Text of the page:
When 31-year-old Priscilla Jones completed her MFA in film in 2011, she was left with a total of $96,000 of student loan debt from both her undergraduate and graduate studies. (She requested that we change her name for privacy reasons). Over the next three years, thanks to compounding interest charges, the original amount ballooned to $118,000. On her current payment plan, it would take another 15 years to pay off all her debt.
Rather than dragging the process out, she and her husband (we’ll call him Nathan), decided to aggressively pay down her debt. Over the next 22 months, they paid off $100,000 of the original loan balance — all while raising a young child in Los Angeles.
Here’s how they did it:
Making a pact
While Nathan, 41, was fully aware of Priscilla’s debt load when they got married in 2011, it wasn’t until 2014 — on Valentine’s Day, to be exact — when the couple opened the hood on Priscilla’s student loans to uncover what was lurking underneath.
“For the first few years of our marriage, we just couldn’t afford to buckle down to pay them off, so we didn’t really take a close look,” says Nathan.
The catalyst for examining Priscilla’s loans? In less than two months, one of the largest loans Priscilla carried — a total of $88,000 — would come out of forbearance. The additional loan payment would triple their monthly bill from $300 to $900. Two weeks later, they decided to dump their savings accounts, putting $24,000 toward her largest debt.
And then they made a pact: They would do everything they could to pay off the loans within three years.
On top of working a full-time job in operations at a tech startup, Priscilla took side jobs, working an additional 20 to 30 hours a week. She kept $600 a month from her salary for personal spending and used the rest to pay off her student loans. She and Nathan made sure to keep $5,000 to $10,000 in an emergency fund at all times.
Bonuses and promotions
They lived off of Nathan’s salary in management at a tech startup, and Nathan’s work bonuses went straight toward paying off the debt. When Nathan started his current job in 2012, he earned $53,000, including bonuses. His company soon saw tremendous growth. As a result, Nathan quickly ascended the ranks, and his income spiked dramatically. The couple’s combined salary in 2014 was $170k and $160k in 2015, and every penny they could pinch went toward their debt load.
“We think of ourselves as being very fortunate,” says Nathan. “But even if my income hadn’t grown as it did, we would’ve used the same mindset and tactics to pay off our loans. Instead of it taking three years, it would’ve taken 10.”
Never ‘act your wage’
Although they were in a high income bracket, no one would have guessed as much by looking at their spending habits. They lived as frugally as possible to focus on paying off the student loans. They stayed in the two-bedroom, two-bathroom apartment in Venice that Nathan had locked down at a low rate during the recession. They drove two beat-up cars that were paid off in full and had good gas mileage.
“We really had to examine our needs versus wants,” says Priscilla. While they’ve never been big spenders, and value community and experiences, they had to put some of their wants on hold. For instance, Nathan, who loves to invest, contributed just the minimum toward his employer’s 401(k) to qualify for the full matching contribution. Priscilla curbed any frivolous spending on clothes. They also put off getting new carpet and furniture, both of which needed desperately to be replaced.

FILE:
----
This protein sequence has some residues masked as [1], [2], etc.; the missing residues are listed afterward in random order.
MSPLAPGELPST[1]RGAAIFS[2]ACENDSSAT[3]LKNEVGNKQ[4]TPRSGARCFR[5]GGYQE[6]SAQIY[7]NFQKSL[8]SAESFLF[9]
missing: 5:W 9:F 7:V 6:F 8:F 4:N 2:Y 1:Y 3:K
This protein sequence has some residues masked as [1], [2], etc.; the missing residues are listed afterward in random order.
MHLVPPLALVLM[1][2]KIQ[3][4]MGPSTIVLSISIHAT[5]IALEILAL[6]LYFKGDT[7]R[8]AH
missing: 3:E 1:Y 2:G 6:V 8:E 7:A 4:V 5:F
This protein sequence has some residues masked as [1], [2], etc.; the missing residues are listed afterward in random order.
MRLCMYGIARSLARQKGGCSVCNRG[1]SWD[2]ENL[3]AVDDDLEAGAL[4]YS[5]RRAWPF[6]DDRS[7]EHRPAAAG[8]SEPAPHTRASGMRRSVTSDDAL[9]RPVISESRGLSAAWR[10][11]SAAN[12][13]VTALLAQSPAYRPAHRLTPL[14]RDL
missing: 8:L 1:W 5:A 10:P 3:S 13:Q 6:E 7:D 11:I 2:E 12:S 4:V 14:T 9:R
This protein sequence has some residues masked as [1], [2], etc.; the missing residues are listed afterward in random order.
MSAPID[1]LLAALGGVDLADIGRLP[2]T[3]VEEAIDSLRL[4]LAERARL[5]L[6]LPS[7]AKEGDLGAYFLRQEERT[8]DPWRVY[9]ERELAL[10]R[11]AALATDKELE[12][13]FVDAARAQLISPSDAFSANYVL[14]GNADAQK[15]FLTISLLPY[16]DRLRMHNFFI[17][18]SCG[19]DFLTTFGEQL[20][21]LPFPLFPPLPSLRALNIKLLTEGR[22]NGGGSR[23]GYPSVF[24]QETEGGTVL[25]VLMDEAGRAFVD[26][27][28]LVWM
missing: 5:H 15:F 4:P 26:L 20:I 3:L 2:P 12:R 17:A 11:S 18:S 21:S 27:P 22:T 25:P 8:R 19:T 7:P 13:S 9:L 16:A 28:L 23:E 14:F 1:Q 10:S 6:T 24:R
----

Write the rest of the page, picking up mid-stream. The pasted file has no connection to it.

They shopped at the Dollar Store, didn’t buy clothes that required dry cleaning, and refrained from traveling for pleasure. They paid as many bills as they could on their credit cards, which were paid in full each month. Any reward points they racked up went toward gift cards for restaurants and movies. A rare dinner out would be at El Pollo Loco or In-N-Out Burger.
“We turned it into a game, and had fun with it,” explains Priscilla. For instance, the couple placed a chalkboard in their kitchen and wrote on it the outstanding debt amounts and interest rates, along with specific dates for hitting their goals.
The ‘avalanche’ method
To prioritize which debts would be paid off first, they decided to use the ‘debt avalanche’ method. They aggressively knocked off the loan with the highest interest rate first, then worked their way down. They would challenge each other to save as much as they could toward paying off the loan. “Working together to pay off debt helped us bond,” adds Nathan.
“To stay motivated, we would obsessively calculate how much interest we were paying each day,” says Priscilla. “At one point we were paying $37 a day in interest alone.”
Taking time to celebrate
When they reached a debt payoff total of $100,000 in February 2015, they decided to ease up on their loan repayments. To celebrate, they rented a limo and had a night out on the town. They also finally were able to give their apartment a facelift. “We no longer have to move furniture around to hide the holes in the carpet anymore,” Priscilla says.
In September of this year, the couple made their final loan repayment and are completely debt- free.
They say that it’s essential to maintain perspective when paying off student debt.
“Remember, you’re not dying,” Nathan says. “Just focus on paying it off, and your debt will get crushed.”
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